Reading Notation, Technology

App Review & Giveaway: SightReadPlus

bg-1-273140SightReadPlus — $7.99 *for iPad only*

Update: also check out my short review of SightReadMinor ($4.99).

SightReadPlus is an app for iPad for piano students.  The app not only contains thousands of sight-reading exercises, but it also “listens” to the student play on their piano and evaluates their performance based on accuracy of pitch and rhythm.  I love this technology!  SightReadPlus is a great tool to improve students’ sight-reading abilities, especially in preparation for examinations or adjudications that require sight-reading.

The 4800 sight-reading examples in this app are appropriate for beginning and elementary students.  The range of notes in each exercise is limited to major five-finger patterns, and all exercises are either for RH or LH (never together).

The exercises are divided into 10 levels.  Level 1 begins with half note and whole note rhythms in 4/4 time, with intervals limited to 2nds.  The more advanced levels contain intervals up to a 5th, rhythm values such as dotted quarter notes and eighth rests, and a variety of time signatures (2/4, 3/4, 4/4, and 6/8).  The exercises can be played in any key. 


The app requires students to sign-in under their names in order for the app to track their progress.  After selecting the appropriate level, key, and LH/RH, the exercise is shown on the screen.  After finding the right place for their hand, the student presses the red start button.  The app clicks off one measure of beats and then the exercise begins.  Throughout the exercise, the student will hear the click of the metronome and see a green cursor moving along on the screen beneath the notes.  When the exercise is over, the app scores the performance based on accuracy of pitch and accuracy of rhythm.  If the students score well, they will see fireworks across the screen and hear sound effects.


I have a few sight-reading books in my studio lending library that I use with students on occasion.  When I ask students to sight-read during the lesson, they often stop when they make a mistake — even when I had asked them to keep going no matter what happens.  However, when I used SightReadPlus with my students, I observed that my students did not stop when they made a mistake — because they wanted to stay with the metronome and score well at the end of the exercise.  This was a great benefit that I had not anticipated.  What a great tool to help teach students learn how to become good sight-readers!

The price of SightReadPlus is right when you consider that the cost is comparable to a sight-reading book, but the benefits are much greater.  Having a set of leveled sight-reading exercises on the iPad is convenient (especially for mobile teachers, I imagine), but it is also great to have an external entity “grading” the students’ performances and even tracking their progress.  You can learn more about SightReadPlus here at their website.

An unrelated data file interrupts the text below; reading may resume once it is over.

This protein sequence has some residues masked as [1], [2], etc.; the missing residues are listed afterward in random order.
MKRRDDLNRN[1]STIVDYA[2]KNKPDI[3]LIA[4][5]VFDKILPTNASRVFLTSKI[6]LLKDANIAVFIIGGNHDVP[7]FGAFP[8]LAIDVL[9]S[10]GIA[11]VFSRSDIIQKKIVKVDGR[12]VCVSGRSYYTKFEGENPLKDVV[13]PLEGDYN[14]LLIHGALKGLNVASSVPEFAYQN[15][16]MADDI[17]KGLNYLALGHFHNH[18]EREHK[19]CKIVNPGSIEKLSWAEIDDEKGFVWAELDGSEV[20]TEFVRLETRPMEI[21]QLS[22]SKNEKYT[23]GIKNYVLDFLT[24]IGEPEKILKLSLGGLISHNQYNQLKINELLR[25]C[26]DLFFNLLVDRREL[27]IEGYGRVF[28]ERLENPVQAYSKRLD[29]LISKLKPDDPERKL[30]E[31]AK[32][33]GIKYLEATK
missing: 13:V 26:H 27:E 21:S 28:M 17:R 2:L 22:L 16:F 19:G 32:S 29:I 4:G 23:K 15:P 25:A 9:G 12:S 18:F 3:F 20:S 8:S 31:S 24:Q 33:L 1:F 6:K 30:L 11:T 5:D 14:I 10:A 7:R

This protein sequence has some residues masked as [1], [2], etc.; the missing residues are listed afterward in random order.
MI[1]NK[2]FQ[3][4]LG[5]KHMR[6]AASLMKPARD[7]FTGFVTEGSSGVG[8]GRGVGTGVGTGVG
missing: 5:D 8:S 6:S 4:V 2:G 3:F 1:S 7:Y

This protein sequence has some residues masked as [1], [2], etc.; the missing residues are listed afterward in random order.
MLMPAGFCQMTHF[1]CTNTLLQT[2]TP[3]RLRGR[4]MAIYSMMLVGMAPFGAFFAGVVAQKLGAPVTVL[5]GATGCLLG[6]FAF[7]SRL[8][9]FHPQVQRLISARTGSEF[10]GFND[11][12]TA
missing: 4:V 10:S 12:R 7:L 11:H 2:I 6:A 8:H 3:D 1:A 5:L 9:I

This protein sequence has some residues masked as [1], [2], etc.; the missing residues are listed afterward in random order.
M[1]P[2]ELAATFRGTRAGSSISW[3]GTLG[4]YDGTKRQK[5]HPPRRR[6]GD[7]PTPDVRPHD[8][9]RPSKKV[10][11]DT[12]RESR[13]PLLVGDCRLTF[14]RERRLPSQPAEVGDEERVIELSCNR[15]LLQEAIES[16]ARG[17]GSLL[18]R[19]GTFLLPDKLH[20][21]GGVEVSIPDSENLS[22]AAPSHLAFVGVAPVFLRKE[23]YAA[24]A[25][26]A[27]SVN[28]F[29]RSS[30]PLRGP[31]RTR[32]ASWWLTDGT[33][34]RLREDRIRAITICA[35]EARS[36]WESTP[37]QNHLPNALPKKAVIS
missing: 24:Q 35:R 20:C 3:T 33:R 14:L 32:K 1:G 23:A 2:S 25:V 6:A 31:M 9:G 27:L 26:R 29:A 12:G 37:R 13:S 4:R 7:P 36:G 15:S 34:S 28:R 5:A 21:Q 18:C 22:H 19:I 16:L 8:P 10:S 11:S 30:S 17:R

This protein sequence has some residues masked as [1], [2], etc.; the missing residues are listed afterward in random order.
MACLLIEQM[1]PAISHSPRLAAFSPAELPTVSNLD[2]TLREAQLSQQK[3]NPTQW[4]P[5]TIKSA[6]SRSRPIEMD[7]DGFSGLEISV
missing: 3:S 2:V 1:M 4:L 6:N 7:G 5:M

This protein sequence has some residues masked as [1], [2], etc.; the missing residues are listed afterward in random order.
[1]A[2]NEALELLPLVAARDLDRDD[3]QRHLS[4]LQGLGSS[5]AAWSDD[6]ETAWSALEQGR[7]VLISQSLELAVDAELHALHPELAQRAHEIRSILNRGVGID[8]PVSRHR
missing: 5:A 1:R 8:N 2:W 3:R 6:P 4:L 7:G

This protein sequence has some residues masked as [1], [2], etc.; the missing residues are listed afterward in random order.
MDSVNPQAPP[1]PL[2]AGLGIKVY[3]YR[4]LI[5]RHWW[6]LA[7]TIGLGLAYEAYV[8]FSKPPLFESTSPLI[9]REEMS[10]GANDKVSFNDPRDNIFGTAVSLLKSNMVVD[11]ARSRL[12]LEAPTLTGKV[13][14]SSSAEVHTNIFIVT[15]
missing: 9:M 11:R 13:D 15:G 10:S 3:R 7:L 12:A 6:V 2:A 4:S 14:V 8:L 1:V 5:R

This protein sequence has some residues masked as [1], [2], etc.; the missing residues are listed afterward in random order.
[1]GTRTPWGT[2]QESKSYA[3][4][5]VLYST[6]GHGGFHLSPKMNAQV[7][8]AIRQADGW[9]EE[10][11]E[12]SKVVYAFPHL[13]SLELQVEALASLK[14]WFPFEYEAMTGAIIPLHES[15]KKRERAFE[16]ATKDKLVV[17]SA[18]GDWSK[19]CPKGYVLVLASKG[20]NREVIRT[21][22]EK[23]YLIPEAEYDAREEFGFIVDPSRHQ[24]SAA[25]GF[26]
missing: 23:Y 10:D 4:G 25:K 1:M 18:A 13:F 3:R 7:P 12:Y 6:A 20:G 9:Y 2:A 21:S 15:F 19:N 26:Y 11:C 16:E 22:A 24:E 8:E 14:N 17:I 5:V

The developers behind SightReadPlus have graciously offered to hold a GIVEAWAY for a free download of this app!  To enter the giveaway, leave a comment on this post by midnight EST on Thursday, July 18, 2013 with a tip for helping students learn to sight-read well.  A winner will be randomly chosen and announced on Friday the 19th.

Note: I was given a promo code for a free download of this app; however, as always, I write only honest reviews. 

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41 thoughts on “App Review & Giveaway: SightReadPlus”

  1. My students love anything that has to do with the Ipad. This app sounds like a wonderful way to combine the iPad with sight-reading.

  2. Sight reading is such an important skill for students to learn. I love the idea of using this app. I am looking for a way to emphasize sight reading in my studio. I need to utilize my Ipad in the studio.This sounds like a fun and effective way to do that!

  3. I love this app! Looks like something my students would benefit from tremendously .
    I encourage my students to take from my library a fun book of their choosing and play from start to finish. Then ask them to play their favorite piece at their next lesson. It prompts them to sight read for fun! (And learn at the same time!)

  4. To extend from Claire’s comment, play slowly so that students can pay more attention on the use of clef, key signature, dynamic, articulation markings, etc.

  5. We put on our dectective hat and see what we can discover before playing. Followed by fingers practice and our eyes hear the new passage on the fallboard a few times. Then when we play on the keyboard – our ears tell us if our eyes were right!

  6. This app sounds really great! Love how your students kept going with the app’s MM instead of stopping to fix mistakes. Hope it works that way with my students too!
    Sightreading Tip: It really helps my students to look through their short sight-reading exercises before they play and to say distance and direction “E, up a 2nd, up a 2nd, down a 3rd.”